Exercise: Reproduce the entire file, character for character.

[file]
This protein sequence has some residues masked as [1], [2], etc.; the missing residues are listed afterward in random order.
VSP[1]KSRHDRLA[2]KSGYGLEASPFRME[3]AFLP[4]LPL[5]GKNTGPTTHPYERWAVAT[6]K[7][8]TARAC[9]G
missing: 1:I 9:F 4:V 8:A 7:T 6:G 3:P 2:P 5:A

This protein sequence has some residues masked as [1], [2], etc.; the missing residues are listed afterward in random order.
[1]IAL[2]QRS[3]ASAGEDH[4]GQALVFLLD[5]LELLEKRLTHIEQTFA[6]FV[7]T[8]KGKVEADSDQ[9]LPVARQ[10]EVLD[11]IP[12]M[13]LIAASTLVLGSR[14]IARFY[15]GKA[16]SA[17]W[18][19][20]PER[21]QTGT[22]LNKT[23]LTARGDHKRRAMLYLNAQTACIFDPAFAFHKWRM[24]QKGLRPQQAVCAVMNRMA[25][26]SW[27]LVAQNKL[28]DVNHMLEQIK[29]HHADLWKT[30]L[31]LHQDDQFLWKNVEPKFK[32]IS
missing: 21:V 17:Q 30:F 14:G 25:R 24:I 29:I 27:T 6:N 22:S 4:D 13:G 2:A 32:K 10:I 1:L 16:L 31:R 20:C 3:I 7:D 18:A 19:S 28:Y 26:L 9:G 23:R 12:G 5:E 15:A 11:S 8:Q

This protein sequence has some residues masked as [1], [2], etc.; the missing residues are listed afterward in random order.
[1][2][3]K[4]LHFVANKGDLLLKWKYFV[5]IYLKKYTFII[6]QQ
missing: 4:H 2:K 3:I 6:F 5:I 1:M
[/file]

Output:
This protein sequence has some residues masked as [1], [2], etc.; the missing residues are listed afterward in random order.
VSP[1]KSRHDRLA[2]KSGYGLEASPFRME[3]AFLP[4]LPL[5]GKNTGPTTHPYERWAVAT[6]K[7][8]TARAC[9]G
missing: 1:I 9:F 4:V 8:A 7:T 6:G 3:P 2:P 5:A

This protein sequence has some residues masked as [1], [2], etc.; the missing residues are listed afterward in random order.
[1]IAL[2]QRS[3]ASAGEDH[4]GQALVFLLD[5]LELLEKRLTHIEQTFA[6]FV[7]T[8]KGKVEADSDQ[9]LPVARQ[10]EVLD[11]IP[12]M[13]LIAASTLVLGSR[14]IARFY[15]GKA[16]SA[17]W[18][19][20]PER[21]QTGT[22]LNKT[23]LTARGDHKRRAMLYLNAQTACIFDPAFAFHKWRM[24]QKGLRPQQAVCAVMNRMA[25][26]SW[27]LVAQNKL[28]DVNHMLEQIK[29]HHADLWKT[30]L[31]LHQDDQFLWKNVEPKFK[32]IS
missing: 21:V 17:Q 30:F 14:G 25:R 24:I 29:I 27:T 6:N 22:S 4:D 13:G 2:A 32:K 10:I 1:L 16:L 31:R 20:C 3:I 7:D 18:A 19:S 28:Y 26:L 9:G 23:R 12:G 5:E 15:A 11:S 8:Q

This protein sequence has some residues masked as [1], [2], etc.; the missing residues are listed afterward in random order.
[1][2][3]K[4]LHFVANKGDLLLKWKYFV[5]IYLKKYTFII[6]QQ
missing: 4:H 2:K 3:I 6:F 5:I 1:M